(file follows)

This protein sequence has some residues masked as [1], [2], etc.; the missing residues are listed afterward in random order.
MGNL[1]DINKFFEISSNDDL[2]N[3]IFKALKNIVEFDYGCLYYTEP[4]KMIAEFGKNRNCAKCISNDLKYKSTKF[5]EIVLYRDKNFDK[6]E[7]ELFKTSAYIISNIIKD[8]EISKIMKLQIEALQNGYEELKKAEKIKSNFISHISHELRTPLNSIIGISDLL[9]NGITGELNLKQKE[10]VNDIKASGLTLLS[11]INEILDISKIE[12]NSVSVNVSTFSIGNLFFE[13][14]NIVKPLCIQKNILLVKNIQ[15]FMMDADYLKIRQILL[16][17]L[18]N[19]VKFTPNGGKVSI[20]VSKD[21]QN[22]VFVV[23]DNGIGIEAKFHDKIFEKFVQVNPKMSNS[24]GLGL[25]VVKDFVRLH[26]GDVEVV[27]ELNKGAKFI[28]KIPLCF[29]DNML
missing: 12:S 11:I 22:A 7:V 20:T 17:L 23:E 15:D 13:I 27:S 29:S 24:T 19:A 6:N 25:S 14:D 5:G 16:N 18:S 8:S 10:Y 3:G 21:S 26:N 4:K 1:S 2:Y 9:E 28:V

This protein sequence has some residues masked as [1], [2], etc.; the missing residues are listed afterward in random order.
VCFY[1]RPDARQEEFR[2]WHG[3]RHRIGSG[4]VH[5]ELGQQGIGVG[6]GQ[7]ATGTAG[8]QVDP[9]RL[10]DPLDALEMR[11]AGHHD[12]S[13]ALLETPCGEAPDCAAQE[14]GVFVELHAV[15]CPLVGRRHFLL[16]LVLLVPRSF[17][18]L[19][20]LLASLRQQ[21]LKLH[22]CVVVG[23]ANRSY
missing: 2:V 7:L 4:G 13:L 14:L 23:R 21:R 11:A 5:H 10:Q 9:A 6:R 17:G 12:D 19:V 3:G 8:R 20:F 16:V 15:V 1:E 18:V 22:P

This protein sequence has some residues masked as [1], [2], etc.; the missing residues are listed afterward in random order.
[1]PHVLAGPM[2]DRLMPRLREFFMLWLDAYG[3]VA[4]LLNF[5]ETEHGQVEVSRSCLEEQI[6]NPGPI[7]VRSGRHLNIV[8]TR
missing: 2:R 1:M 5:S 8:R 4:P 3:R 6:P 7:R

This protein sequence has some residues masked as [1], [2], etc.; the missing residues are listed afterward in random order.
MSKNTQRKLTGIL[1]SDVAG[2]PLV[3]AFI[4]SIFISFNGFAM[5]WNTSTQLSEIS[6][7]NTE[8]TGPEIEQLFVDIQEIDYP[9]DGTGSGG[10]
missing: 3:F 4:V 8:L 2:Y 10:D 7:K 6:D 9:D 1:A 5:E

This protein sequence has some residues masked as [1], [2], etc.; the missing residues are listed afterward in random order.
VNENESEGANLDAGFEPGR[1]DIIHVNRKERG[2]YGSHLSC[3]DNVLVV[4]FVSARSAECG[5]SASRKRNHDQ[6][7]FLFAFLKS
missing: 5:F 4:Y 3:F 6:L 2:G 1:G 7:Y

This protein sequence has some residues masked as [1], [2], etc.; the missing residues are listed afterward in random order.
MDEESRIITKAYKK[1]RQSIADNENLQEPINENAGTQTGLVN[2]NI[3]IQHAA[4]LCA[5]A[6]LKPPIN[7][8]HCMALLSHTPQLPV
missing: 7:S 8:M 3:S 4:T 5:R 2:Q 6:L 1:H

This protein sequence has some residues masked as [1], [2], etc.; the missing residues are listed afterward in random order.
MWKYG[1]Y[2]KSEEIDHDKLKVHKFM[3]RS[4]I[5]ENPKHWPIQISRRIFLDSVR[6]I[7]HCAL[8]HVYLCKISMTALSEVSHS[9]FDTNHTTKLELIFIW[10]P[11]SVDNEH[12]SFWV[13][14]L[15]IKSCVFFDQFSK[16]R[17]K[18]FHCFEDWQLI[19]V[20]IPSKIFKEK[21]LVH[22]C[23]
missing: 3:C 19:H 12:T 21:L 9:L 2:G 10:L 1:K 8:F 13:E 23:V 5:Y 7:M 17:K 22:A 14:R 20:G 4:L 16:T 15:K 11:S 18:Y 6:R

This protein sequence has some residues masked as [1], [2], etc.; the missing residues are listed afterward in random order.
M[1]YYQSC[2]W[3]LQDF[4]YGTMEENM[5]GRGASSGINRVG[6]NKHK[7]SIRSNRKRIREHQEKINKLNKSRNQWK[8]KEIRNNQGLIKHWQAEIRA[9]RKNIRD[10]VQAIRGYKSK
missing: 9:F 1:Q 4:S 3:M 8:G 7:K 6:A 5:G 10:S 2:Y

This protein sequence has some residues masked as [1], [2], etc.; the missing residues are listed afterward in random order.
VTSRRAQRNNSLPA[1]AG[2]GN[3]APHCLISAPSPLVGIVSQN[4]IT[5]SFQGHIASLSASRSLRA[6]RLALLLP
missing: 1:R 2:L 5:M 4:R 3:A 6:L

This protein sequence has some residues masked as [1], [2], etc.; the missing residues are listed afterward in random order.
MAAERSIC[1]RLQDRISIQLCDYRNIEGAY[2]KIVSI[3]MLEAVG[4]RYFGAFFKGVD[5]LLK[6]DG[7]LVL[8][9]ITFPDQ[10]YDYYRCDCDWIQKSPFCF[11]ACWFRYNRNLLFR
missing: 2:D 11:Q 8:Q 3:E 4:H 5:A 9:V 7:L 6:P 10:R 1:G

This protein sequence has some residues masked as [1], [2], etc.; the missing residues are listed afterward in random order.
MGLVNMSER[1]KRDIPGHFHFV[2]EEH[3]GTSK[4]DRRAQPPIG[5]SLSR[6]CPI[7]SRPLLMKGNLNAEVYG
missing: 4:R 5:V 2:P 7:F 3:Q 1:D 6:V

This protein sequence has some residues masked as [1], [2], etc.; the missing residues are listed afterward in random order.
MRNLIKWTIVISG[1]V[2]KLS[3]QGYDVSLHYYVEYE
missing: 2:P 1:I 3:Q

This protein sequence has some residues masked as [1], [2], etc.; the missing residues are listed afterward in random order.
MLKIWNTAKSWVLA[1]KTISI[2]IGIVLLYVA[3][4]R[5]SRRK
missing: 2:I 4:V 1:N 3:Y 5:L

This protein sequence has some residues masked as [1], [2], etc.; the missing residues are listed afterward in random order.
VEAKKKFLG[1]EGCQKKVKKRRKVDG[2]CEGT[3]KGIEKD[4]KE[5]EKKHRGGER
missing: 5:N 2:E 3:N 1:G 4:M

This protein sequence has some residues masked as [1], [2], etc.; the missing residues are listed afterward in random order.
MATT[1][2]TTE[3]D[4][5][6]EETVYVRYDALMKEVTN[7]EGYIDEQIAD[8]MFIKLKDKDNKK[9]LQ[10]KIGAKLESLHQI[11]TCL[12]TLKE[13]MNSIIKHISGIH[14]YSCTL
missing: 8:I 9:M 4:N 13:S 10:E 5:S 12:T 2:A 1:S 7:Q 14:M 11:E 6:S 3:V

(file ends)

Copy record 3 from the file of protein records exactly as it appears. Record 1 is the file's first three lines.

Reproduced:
This protein sequence has some residues masked as [1], [2], etc.; the missing residues are listed afterward in random order.
[1]PHVLAGPM[2]DRLMPRLREFFMLWLDAYG[3]VA[4]LLNF[5]ETEHGQVEVSRSCLEEQI[6]NPGPI[7]VRSGRHLNIV[8]TR
missing: 2:R 1:M 5:S 8:R 4:P 3:R 6:P 7:R